Curse you, Marvel: Ultimate Alliance. First, I can't manage to unlock the playable Silver Surfer or Nick Fury characters, and now it turns out that you caused The Virginia Tech Massacre! I am totally sending Joe Quesada an angry e-mail.

Anyway, you see my point. We don't even know if Cho Seung-Hui even liked video games. Maybe he preferred Magic: The Gathering. Or ripping the heads off small animals, like another well-known sociopath. Dr. Phil just has a prior agenda, selling bullshit to suburban moms by playing to their prejudices against video games, rap music and Hollywood movies, and he's now trying to incorporate 32 deaths into his overall message.

Think about that...He's using the Virginia Tech shooting as branding. For him, it's a marketing strategy. What a charming, folksy guy he is!

But that's not the dumbest thing I've read today on the blogosphere. Not by a long-shot.

It's a three-way run-off for Stupidest Reaction to the Virginia Tech Massacre story and McGraw ain't even in the running.

Just a quick proviso before we get to the loopiness...All three of the individuals to whom I'm about to link are certifiably insane. Again, I'd stress that we're talking about degrees of insanity here. Pam Oshrey of Atlas Shrugs is crazy, but crazy in a "make nonsensical rants on your video blog" kind of way. She's hurting our national discourse, but probably not actual human beings (I hope.) Anyway, I'm just saying...I know these people are crazy and not worth engaging. I'm just shocked at how low our national dialogue sinks on occasion and felt that I'd share.

On to the Nutsanity!

In a series of URGENT BREAKING NEWS-style posts at her blog, Pam alerts us that Cho Seung-Hui had the phrase "Ismail Ax" written on his arm in red ink when his body was found.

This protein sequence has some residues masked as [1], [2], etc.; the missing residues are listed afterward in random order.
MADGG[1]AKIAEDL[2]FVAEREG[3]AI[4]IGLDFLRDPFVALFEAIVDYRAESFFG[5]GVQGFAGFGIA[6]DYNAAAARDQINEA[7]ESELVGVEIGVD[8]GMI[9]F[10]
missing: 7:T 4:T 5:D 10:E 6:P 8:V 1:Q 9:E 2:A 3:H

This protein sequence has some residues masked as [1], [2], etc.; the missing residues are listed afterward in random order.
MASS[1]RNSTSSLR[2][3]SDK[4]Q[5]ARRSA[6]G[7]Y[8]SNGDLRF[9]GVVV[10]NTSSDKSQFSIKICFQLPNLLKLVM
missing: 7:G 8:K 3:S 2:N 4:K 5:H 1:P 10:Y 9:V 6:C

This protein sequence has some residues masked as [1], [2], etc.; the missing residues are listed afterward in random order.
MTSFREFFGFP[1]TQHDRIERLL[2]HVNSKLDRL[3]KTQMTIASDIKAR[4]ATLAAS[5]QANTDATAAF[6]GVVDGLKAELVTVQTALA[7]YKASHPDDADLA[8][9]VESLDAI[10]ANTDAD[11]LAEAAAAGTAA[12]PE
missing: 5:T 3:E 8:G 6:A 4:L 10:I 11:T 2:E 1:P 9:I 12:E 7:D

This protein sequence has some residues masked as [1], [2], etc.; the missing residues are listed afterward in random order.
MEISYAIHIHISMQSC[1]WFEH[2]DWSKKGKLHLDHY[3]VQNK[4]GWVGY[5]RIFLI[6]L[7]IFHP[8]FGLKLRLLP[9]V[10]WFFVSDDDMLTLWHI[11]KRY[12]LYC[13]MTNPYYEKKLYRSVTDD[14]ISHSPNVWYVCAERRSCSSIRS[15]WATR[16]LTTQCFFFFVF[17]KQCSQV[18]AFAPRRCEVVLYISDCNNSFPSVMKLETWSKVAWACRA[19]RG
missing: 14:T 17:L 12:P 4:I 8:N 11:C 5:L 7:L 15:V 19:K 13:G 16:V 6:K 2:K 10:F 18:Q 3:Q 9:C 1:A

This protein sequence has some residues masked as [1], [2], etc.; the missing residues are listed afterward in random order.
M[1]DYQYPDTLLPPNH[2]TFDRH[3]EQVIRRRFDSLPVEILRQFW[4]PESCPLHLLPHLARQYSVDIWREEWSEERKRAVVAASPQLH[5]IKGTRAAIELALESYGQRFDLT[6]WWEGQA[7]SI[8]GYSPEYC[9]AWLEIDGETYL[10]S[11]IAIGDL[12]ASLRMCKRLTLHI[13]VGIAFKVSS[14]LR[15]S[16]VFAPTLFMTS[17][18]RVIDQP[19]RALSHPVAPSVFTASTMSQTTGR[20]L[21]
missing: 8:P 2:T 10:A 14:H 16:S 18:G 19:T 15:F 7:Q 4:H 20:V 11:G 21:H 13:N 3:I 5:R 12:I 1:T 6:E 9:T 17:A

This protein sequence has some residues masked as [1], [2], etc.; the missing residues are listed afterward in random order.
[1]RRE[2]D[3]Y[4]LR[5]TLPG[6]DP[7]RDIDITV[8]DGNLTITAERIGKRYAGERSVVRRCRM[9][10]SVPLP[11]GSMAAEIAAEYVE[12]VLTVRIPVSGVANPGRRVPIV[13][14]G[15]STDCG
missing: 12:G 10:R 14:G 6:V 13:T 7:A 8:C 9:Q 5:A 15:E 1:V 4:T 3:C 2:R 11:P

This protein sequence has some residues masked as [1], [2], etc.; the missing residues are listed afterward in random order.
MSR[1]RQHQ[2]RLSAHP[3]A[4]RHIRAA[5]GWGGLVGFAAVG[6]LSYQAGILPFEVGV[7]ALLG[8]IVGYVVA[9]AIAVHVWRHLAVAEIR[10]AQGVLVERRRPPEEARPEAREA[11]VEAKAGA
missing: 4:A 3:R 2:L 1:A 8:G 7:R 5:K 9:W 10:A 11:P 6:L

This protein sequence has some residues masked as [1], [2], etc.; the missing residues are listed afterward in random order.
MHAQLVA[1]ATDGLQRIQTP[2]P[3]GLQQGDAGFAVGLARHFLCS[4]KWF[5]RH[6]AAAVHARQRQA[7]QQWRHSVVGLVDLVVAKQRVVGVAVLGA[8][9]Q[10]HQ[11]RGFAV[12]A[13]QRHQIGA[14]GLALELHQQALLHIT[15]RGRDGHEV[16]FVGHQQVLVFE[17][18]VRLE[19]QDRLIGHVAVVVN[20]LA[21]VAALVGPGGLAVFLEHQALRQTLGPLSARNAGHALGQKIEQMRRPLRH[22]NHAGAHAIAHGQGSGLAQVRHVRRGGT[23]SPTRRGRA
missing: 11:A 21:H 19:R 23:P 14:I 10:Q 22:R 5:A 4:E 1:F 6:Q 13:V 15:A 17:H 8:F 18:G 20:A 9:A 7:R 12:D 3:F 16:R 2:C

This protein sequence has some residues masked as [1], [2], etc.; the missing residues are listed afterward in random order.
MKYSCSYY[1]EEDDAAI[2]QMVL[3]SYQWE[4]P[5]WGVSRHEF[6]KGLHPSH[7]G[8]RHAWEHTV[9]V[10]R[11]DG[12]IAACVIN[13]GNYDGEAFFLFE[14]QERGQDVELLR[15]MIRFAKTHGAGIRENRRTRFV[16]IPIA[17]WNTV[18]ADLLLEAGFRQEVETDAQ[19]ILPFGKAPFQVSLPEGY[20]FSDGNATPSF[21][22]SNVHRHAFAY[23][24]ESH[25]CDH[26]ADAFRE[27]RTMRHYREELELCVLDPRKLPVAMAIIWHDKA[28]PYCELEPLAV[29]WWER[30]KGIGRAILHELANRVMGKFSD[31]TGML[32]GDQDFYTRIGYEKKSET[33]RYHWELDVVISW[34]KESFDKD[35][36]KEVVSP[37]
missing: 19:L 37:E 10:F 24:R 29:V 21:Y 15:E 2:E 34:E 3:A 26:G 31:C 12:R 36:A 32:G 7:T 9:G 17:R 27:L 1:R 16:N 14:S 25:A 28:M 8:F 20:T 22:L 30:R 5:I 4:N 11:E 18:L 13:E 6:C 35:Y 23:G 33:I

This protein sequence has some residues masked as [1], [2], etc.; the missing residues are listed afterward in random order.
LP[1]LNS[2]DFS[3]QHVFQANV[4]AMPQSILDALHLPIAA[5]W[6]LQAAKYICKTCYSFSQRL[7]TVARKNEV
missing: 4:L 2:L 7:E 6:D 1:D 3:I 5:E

What could this cryptic phrase mean?

THE KILLER'S NOTE WAS SIGNED ISMAIL AX (FOX news). It would certainly explain the delay in releasing is name. In the note he was railing against "debauchery" and "rich kids."

The Father of the Prophets

He said to the statues, joking; then with his ax he destroyed all the statues except one, ... Ibrahim and Ismail kept on calling people to worship Allah.

Notice how Pam immediately jumps to the conclusion that Ismail Ax must have something to do with Allah, even though this guy was Korean and there is no previous indication that he had any Muslim ties or sympathies? That's called "having a bullshit agenda and hoping that news of some horrible tragedy will fit in with your previously-formed beliefs." This makes you an "opportunist" or, in slightly more blunt terms, "a scumbag."

Interestingly, but not surprisingly, this is precisely the charge Pam and her fellow shrill Right-wing weirdos are always lobbing at us anti-war types. We secretly hate the troops and desperately hope for the United States to fail so that we can gloat about how right we are.

Of course, when tragedies befall American troops in the field or Iraqi civilians, there is rarely if ever actual gloating and excited enthusiasm on the homefront. But when a random asshole kills a bunch of people in a big, public place? HEY, WAIT, MAYBE IT'S A MOOSLIM AND OUR ANXIETY AND WARMONGERING WILL FINALLY BE REDEEMED! And then, even when it doesn't pan out, they still cling to the ever-diminishing hope that maybe...just maybe...the bad guy will turn out to be a Muslim terrorist after all.